Skip to content

Health care leaders talk access and employee impact


There’s no denying the important role health care plays in the Springfield region’s economy, and its role in recruiting and retaining employees.

The U.S. Bureau of Labor Statistics says that nearly 36,000 people have jobs tied directly to health care in our 10-county region, working in more than 2,600 establishments. They account for 13.8% of total jobs in the area and more than 17% of total payroll.

At the Health Care Outlook event, held June 19 by the Springfield Business Development Corporation – the economic development arm of the Springfield Area Chamber of Commerce – business and health care industry leaders discussed another way health care impacts the area’s economy: providers working directly with employers and improving access to care to keep employees engaged and productive.

David Raney, vice president of CoxHealth Network Services, said access is crucial for everyone involved in the health care continuum because of the changing way the government is reimbursing health care providers for services.

“We’re less and less being paid based on catastrophic outcomes,” he said. “The new model is based much more on prevention and the overall health of the patient, which make access to care that much more important.” For example, CoxHealth has partnered with area employers to place cost-effective occupational medicine services at their place of business. Through a simple camera, a health care provider can evaluate and diagnose work-related injuries in real time, saving both time and money.

Increased access for the general public, especially a new generation of patients, is a focus for Mercy Springfield, according to Jennifer McNay, M.D., the hospital’s VP of adult medicine. She pointed to Mercy’s partnership with GoHealth to bring quick-access clinics to Springfield as an example of the difference in how young adult patients are requesting care. At the new clinics, patients can check in via smartphone, monitor their wait time, and be seen quickly for basic health needs, keeping them on the job.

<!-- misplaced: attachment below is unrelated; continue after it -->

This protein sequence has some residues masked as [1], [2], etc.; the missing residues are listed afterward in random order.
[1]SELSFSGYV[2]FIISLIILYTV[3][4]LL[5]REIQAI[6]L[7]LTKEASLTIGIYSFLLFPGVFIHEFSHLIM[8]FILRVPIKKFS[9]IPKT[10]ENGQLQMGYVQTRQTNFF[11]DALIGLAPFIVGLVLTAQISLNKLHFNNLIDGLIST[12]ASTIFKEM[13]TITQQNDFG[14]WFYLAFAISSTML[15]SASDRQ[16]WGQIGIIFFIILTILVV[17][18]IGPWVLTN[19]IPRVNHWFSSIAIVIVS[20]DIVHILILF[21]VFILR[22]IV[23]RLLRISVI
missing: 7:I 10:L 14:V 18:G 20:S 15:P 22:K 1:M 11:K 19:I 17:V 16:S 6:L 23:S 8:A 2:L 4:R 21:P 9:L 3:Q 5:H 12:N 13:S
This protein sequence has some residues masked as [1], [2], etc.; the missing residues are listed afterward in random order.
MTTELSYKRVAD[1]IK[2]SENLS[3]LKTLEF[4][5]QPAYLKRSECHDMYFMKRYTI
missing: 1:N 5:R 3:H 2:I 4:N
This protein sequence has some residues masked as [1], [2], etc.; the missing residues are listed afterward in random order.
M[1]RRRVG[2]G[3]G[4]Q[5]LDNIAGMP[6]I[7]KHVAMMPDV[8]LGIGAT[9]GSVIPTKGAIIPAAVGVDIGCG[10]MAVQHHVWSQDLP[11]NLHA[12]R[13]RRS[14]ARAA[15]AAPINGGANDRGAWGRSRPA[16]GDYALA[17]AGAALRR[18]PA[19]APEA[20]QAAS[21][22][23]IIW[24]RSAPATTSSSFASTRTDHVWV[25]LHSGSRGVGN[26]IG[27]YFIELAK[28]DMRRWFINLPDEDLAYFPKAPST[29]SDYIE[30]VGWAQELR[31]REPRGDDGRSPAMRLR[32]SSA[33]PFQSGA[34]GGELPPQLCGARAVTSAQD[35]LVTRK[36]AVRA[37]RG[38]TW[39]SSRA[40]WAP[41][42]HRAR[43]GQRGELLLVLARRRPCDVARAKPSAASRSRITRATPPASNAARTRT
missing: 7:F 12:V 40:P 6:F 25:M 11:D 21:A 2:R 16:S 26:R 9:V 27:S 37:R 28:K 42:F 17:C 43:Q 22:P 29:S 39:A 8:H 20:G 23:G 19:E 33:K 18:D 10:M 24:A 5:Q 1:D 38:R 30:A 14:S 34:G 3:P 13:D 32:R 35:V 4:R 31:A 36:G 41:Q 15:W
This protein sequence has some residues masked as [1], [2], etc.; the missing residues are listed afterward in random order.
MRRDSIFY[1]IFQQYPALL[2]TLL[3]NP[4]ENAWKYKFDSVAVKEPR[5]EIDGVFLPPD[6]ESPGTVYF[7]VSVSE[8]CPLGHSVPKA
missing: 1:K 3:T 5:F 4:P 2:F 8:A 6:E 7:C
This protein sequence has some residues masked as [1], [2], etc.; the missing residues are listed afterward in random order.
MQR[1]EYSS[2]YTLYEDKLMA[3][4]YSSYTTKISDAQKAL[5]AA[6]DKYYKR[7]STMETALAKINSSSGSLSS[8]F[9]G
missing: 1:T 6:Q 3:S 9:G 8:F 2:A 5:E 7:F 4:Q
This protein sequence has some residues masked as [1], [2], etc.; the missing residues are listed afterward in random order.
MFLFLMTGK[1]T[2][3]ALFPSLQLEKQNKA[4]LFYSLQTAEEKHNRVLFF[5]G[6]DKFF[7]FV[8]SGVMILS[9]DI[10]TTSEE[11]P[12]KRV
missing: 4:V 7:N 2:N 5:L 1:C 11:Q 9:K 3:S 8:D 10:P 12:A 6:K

“The new model means more accessibility, and it means more transparency because you’re putting the cost up front, which is not how things have operated traditionally,” McNay said. “Up until now, if someone asked up front what the cost of service would be, my knee-jerk reaction would be to ask what insurance they have.”

Of course, insurance coverage is still a vital part of the access equation for employees – and it’s vital for companies looking to recruit or retain those employees in an incredibly tight labor market like Springfield with very low unemployment.

Nancy Riggs, regional vice president with Penmac Staffing Services, said the companies she works with need to provide more than just information about their pay and job descriptions. They also need to be able to talk about potential benefits – including health care.

“The responses are across the board in terms of what companies are offering,” she said. “We encourage them to be creative in thinking about what they can offer and know that it’s important for recruitment. Because you never know what that ‘one thing’ is going to be that makes the difference for a potential employee.”

For Jordan Valley Community Health Center, its very mission is “improving the health of the community through access and relationships.” The center saw 66,000 unique patients in 2018, and only about 20% of those had insurance, which means it’s serving a population of the community who might otherwise not seek health care services.

According to Matthew Stinson, M.D., the center’s vice president of medical and behavioral health services, a growing number of those patients were visiting for a specific purpose: to tackle a substance abuse or mental health issue.

He noted that the center opened a substance abuse clinic in July 2018 with grant money from the Missouri Foundation for Health and has already seen more than 1,300 patients for opioid use issues. Stinson also noted that the issue is about more than just substance abuse; it’s also a workforce issue.

“There is a strong correlation between substance abuse and mental health issues,” he said. “And if you have a good employee but they have these issues, you don’t want to just fire them. You should help get them stable and get them treatment.”

Taking health care access into consideration will be critical as employers look to retain their employees and recruit new employees to grow their business.

Supported by BKD CPAs & Advisors
Supported by BKD CPAs & Advisors
Scroll To Top